No-one should be subjected to any form of domestic abuse. If you are in immediate danger call the police on 999. We are here to help. Everyone’s situation is different and only you will be able to judge when it is safe to leave. It may be best to plan your escape and wait for the appropriate moment but never put yourself or your family in danger.

Planning to Stay

The decision to leave or stay is always up to you. You are the only one who is qualified to judge the safety of you and your family.

If you decide to stay and the abuser moves out, you still need to make sure you are safe. Here are some things you can do:

  • Get expert legal advice on child contacts and options for civil injunctions.
  • Change your phone number to ex-directory.
  • Pre-programme emergency numbers into the phone.
  • Change the locks and install a security system, smoke alarms and an outside lighting system.
  • Inform neighbours, employers and schools about any injunctions, and instruct them to call the police immediately if they see the abuser nearby.
  • Make sure schools know who is allowed to collect your children.
  • Be careful during your children’s contact visits with the abuser.
  • Vary the route and times to your employment and children’s schools.
  • Use a code word with family, colleagues, teachers or friends so they know when to call the police for help.
  • Keep copies of all relevant paperwork (including civil injunctions) and take a note of any further incidents.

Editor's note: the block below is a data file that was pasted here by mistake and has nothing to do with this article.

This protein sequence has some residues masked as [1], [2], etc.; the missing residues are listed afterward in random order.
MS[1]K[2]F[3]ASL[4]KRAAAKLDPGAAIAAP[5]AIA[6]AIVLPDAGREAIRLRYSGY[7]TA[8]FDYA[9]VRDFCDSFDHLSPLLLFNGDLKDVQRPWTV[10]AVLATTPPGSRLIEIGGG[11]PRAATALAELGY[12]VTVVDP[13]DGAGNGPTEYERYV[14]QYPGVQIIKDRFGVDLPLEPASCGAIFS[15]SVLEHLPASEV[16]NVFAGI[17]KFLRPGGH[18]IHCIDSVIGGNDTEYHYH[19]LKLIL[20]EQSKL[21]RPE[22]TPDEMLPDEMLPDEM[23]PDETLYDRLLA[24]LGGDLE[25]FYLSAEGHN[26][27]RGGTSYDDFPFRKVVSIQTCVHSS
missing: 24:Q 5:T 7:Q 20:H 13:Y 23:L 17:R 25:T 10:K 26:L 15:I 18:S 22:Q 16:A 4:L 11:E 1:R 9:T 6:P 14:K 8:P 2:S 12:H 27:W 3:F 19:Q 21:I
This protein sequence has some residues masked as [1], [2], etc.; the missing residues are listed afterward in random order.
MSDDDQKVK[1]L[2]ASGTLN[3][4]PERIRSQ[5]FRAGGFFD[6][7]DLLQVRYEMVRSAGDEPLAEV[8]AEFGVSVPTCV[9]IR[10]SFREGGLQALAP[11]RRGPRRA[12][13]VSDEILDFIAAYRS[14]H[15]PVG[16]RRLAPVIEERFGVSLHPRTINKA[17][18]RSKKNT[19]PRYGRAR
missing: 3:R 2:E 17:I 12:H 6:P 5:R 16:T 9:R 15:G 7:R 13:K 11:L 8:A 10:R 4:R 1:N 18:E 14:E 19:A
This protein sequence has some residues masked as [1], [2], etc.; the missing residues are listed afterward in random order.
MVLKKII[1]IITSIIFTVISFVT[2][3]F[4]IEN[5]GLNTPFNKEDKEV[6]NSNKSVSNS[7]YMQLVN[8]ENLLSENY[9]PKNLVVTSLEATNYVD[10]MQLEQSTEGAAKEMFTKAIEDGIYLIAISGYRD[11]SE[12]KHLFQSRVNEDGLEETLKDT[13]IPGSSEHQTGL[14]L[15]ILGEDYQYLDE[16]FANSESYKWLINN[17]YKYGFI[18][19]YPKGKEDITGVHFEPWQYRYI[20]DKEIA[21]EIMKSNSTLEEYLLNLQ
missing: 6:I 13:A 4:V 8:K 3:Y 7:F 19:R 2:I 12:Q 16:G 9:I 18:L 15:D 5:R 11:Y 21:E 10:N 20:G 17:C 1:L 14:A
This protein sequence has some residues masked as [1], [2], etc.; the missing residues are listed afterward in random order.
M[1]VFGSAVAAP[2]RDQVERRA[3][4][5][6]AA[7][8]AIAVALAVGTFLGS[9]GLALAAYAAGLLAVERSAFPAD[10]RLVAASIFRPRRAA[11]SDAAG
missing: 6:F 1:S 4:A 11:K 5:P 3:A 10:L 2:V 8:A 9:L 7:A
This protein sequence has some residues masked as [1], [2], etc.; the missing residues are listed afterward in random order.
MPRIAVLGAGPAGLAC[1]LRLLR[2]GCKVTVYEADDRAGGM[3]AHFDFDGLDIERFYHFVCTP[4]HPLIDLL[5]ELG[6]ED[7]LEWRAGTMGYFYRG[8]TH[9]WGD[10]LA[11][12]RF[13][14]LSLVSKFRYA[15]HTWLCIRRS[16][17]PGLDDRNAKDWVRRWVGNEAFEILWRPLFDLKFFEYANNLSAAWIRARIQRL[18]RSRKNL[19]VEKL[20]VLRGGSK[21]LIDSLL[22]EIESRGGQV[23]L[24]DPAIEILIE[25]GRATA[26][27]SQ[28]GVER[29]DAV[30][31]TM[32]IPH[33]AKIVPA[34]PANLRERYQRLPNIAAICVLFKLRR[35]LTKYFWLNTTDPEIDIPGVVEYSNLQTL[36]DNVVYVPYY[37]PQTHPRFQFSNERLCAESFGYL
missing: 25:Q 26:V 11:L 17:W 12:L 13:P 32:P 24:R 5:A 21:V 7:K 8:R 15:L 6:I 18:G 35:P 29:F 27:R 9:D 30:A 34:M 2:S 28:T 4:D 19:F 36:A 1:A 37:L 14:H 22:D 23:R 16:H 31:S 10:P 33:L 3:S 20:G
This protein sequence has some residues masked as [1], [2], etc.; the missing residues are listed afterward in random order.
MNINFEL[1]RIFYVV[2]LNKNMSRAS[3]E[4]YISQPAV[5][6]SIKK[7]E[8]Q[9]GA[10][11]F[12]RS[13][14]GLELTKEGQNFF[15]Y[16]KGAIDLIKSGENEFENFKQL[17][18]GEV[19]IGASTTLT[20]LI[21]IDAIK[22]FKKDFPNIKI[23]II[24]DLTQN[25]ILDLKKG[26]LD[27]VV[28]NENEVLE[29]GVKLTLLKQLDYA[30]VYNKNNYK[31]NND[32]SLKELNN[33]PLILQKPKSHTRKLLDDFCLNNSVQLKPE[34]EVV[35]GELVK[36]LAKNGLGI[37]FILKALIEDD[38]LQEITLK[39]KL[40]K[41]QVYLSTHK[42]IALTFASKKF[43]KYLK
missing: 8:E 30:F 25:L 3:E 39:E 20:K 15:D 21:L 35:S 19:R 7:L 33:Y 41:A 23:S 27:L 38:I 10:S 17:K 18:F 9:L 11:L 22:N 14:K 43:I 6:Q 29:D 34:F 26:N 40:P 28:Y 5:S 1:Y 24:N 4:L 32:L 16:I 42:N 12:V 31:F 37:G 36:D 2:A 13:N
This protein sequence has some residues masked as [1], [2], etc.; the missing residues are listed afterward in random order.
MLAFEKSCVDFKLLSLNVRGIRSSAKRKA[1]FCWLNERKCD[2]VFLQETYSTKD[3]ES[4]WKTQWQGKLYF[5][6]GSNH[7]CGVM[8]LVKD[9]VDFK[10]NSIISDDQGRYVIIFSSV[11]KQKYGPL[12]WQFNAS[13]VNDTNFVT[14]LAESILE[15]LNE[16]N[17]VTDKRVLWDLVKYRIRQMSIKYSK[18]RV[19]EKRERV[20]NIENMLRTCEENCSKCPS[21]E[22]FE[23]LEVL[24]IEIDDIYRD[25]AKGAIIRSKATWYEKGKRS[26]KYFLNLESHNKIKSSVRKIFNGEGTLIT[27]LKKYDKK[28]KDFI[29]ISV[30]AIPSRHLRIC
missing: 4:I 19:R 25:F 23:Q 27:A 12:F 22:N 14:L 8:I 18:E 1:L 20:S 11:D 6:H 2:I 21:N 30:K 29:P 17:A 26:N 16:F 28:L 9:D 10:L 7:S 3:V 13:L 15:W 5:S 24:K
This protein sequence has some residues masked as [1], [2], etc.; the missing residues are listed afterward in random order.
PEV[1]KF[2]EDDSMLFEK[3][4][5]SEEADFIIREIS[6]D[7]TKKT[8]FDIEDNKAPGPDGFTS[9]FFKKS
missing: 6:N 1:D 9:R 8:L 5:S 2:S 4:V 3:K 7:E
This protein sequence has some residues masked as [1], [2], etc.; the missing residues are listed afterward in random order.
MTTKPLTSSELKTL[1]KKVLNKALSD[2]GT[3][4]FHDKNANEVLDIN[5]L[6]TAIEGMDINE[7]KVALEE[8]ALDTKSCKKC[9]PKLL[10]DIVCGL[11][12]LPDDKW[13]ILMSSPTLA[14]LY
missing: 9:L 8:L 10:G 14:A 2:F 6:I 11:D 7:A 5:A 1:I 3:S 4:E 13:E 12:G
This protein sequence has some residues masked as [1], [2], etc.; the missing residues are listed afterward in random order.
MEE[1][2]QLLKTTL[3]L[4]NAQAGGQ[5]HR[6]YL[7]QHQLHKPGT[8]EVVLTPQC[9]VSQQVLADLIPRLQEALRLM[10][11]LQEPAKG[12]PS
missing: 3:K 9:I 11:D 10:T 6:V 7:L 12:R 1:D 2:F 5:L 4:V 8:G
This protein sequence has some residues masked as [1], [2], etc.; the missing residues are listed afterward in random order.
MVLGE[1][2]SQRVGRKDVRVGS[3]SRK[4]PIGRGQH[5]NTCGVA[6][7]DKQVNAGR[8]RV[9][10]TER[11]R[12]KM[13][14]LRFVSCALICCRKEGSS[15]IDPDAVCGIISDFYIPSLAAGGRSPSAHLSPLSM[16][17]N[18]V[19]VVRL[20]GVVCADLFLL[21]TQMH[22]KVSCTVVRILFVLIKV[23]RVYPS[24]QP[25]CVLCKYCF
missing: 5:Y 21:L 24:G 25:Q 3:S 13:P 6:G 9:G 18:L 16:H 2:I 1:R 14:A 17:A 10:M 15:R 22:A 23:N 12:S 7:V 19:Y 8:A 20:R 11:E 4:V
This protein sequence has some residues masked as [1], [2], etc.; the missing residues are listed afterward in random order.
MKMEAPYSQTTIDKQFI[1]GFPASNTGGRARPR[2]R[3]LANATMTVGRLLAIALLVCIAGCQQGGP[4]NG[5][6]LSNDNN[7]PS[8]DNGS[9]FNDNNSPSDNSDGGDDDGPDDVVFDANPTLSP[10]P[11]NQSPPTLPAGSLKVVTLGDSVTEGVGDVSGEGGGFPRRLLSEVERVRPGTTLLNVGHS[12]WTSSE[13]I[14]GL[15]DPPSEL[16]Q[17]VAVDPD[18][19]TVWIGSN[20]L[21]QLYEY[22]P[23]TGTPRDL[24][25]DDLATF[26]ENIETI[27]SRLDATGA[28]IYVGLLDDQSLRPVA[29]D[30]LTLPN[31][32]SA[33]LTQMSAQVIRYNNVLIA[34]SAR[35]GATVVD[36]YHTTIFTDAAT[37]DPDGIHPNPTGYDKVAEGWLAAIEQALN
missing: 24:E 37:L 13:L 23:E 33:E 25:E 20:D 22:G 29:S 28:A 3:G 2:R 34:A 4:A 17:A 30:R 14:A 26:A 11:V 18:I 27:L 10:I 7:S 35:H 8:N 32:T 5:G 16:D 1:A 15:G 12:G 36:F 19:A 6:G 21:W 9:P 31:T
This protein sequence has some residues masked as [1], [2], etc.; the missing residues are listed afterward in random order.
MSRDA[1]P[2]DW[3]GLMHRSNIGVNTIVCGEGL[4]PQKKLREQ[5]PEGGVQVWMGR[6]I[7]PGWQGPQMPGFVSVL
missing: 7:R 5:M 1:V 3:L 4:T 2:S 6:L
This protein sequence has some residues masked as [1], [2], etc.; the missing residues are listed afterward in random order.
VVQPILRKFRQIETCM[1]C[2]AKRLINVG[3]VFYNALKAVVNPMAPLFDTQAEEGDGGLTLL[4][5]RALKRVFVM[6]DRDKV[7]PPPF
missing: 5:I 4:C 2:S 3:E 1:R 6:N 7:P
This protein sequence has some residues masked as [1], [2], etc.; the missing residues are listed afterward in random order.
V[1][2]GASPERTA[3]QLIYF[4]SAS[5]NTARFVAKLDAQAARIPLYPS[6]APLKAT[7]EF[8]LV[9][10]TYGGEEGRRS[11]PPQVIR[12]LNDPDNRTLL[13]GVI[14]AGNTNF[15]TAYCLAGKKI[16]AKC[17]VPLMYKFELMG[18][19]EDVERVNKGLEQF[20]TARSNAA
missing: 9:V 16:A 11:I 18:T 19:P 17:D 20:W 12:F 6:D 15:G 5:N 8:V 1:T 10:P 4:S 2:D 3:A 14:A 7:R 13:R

Planning to Leave

When you are ready to leave, follow our advice below to make sure you do not put yourself in unnecessary danger. Take anything that will identify your abuser, such as a recent photo or car details, to help others protect you. Be extra careful about who you discuss your plans with because secrecy will increase your success. Try to keep these points in mind:

  • Get extra copies of your home or car keys.
  • Prepare a bag with essential items, such as clothes, keys and money. Keep it safe or give it to someone you trust.
  • Keep important documents, such as birth certificates, mortgage papers or passports, in a safe location.
  • Take contact details for family, friends, doctors, etc.
  • Talk to your children about the possibility of leaving and try to take them with you, whatever the long-term arrangements might be.
  • Plan an escape route out of your home and teach this to your children.
  • Keep a note of the family's essential medicines and have an immediate supply available.
  • If possible, take any items of personal importance with you, such as photographs or jewellery.
  • Seek legal advice. You might be able to get an injunction to keep the abuser away.
  • Get immediate medical help for any injuries you sustain. Record and photograph them.
  • Know where the nearest telephone is and, if you can, buy a mobile.
  • Take a note of emergency numbers and people you can contact. Programme them into your mobile, if you have one.
  • Save some money for emergencies, if you can.

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